14 {
15 private int leftOperand; // number to the left of the operator
16 private int rightOperand; // number to the right of the operator
17 private int resultValue; // result of the operation
18 private string operationType; // type of the operation
19
20 // required default constructor
21 public Equation() 
22  : this( 0, 0, "+" ) 
23 { 
24  // empty body 
25 } // end default constructor 
26
27 // three-argument constructor for class Equation
28 public Equation( int leftValue, int rightValue, string type )
29 {
30 leftOperand = leftValue;
31 rightOperand = rightValue;
32 operationType = type;
33
34 switch ( operationType ) // perform appropriate operation
35 {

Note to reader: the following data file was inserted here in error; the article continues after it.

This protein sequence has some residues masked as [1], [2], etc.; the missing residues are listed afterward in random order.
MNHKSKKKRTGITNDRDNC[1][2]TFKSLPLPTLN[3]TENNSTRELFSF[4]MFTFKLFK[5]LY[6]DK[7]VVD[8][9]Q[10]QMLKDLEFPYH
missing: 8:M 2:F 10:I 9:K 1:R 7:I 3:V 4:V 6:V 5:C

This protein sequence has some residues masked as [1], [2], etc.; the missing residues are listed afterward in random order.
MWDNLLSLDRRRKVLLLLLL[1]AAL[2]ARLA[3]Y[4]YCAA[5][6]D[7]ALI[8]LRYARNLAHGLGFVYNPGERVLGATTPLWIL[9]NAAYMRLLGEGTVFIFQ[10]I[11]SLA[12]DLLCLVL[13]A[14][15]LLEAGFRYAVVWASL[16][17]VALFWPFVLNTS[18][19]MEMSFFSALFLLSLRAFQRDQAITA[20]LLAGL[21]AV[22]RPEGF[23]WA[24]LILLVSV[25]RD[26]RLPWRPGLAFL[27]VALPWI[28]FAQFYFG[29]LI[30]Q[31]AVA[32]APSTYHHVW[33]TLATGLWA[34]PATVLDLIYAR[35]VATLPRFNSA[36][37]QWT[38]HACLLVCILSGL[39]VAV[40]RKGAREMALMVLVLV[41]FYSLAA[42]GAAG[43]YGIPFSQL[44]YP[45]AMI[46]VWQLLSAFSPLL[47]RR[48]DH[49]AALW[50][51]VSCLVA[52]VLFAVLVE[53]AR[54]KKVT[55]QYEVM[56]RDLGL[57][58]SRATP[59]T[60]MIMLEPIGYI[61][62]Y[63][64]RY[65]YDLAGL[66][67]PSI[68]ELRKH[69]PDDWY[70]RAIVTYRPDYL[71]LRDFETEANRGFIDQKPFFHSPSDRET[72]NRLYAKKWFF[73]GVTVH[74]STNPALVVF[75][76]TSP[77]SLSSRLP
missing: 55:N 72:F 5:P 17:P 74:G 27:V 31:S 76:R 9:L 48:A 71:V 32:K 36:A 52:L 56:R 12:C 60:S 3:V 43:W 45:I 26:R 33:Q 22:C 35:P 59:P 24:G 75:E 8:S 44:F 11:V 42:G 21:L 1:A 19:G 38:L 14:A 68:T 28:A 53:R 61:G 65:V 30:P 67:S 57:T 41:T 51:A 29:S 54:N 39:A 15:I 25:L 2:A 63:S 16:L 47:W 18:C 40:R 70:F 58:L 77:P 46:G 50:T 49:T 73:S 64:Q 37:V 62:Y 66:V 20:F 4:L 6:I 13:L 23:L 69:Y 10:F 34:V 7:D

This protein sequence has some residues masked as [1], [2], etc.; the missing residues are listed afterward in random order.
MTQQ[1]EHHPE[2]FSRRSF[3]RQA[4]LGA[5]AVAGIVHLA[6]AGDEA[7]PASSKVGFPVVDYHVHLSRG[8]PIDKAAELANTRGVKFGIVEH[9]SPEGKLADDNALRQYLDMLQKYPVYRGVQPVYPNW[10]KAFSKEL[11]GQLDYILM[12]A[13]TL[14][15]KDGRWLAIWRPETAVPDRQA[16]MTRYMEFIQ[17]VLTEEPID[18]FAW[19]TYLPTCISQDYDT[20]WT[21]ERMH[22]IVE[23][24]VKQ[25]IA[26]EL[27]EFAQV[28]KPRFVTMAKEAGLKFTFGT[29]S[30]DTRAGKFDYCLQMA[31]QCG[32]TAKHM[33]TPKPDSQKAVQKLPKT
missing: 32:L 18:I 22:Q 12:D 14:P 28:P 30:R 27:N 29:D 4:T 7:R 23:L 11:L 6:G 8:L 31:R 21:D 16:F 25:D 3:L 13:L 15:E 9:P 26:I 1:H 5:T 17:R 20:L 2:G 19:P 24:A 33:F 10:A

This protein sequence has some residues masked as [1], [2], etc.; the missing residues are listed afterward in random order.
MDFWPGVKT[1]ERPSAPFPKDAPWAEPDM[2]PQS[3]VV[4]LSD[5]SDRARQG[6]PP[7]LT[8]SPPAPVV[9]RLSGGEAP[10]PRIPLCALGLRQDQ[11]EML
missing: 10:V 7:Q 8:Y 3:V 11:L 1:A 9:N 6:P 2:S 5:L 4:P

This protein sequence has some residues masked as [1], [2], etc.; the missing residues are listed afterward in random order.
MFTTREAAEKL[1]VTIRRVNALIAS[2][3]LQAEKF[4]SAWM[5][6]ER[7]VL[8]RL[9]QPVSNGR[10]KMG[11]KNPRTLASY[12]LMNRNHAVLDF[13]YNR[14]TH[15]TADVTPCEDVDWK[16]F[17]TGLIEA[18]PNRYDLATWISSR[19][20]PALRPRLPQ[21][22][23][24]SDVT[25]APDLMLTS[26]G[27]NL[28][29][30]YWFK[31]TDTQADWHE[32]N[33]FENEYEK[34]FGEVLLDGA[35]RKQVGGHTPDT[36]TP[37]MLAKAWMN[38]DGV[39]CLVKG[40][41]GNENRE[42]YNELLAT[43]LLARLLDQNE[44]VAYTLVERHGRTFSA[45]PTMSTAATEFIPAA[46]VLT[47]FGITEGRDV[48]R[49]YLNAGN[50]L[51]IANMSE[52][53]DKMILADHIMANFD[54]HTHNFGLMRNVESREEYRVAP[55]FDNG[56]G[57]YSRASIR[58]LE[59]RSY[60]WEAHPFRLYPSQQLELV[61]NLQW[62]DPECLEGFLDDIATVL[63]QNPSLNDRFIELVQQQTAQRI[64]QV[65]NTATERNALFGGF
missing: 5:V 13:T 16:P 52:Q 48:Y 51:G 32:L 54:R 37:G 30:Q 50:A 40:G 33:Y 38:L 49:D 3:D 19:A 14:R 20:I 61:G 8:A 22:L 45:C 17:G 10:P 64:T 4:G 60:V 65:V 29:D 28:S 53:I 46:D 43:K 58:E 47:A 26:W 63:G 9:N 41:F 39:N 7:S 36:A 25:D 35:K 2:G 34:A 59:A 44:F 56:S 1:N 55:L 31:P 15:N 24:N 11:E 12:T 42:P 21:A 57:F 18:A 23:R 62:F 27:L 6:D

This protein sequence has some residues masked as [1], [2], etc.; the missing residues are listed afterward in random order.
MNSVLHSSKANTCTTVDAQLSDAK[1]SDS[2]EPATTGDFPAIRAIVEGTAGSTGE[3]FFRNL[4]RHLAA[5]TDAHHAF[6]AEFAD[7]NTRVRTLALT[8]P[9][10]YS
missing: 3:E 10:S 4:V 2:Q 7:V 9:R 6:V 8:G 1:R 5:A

36 case "+": // addition 37 resultValue = leftOperand + rightOperand; 38 break; 39 case "-": // subtraction 40 resultValue = leftOperand - rightOperand; 41 break; 42 case "*": // multiplication 43 resultValue = leftOperand * rightOperand; 44 break; 45 } // end switch 46 } // end three-argument constructor 47 48 // return string representation of the Equation object 49 public override string ToString() 50 { 51 return leftOperand.ToString() + " " + operationType + " " + 52 rightOperand.ToString() + " = " + resultValue.ToString(); 53 } // end method ToString 54 55 // property that returns a string representing left-hand side 56 public string LeftHandSide 57 { 58 get 59 { 60 return leftOperand.ToString() + " " + operationType + " " + 61 rightOperand.ToString(); 62 } // end get 63 64 set // required set accessor 65 { 66 // empty body 67 } // end set 68 } // end property LeftHandSide 69 70 // property that returns a string representing right-hand side 71 public string RightHandSide 72 { 73 get 74 { 75 return resultValue.ToString(); 76 } // end get 77 78 set // required set accessor 79 { 80 // empty body 81 } // end set 82 } // end property RightHandSide 83 84 // property to access the left operand 85 public int Left 86 { 87 get 88 { 89 return leftOperand; 90 } // end get 91 92 set 93 { 94 leftOperand = value; 95 } // end set 96 } // end property Left 97 98 // property to access the right operand 99 public int Right 100 { 101 get 102 { 103 return rightOperand; 104 } // end get 105 106 set 107 { 108 rightOperand = value; 109 } // end set 110 } // end property Right 111 112 // property to access the result of applying 113 // an operation to the left and right operands 114 public int Result 115 { 116 get 117 { 118 return resultValue; 119 } // end get 120 121 set 122 { 123 resultValue = value; 124 } // end set 125 } // end property Result 126 127 // property to access the operation 128 public string Operation 129 { 130 get 131 { 132 return operationType; 133 } // end get 134 135 set 136 { 137 operationType = value; 138 } // end set 139 } // end property Operation 140 } // end class Equation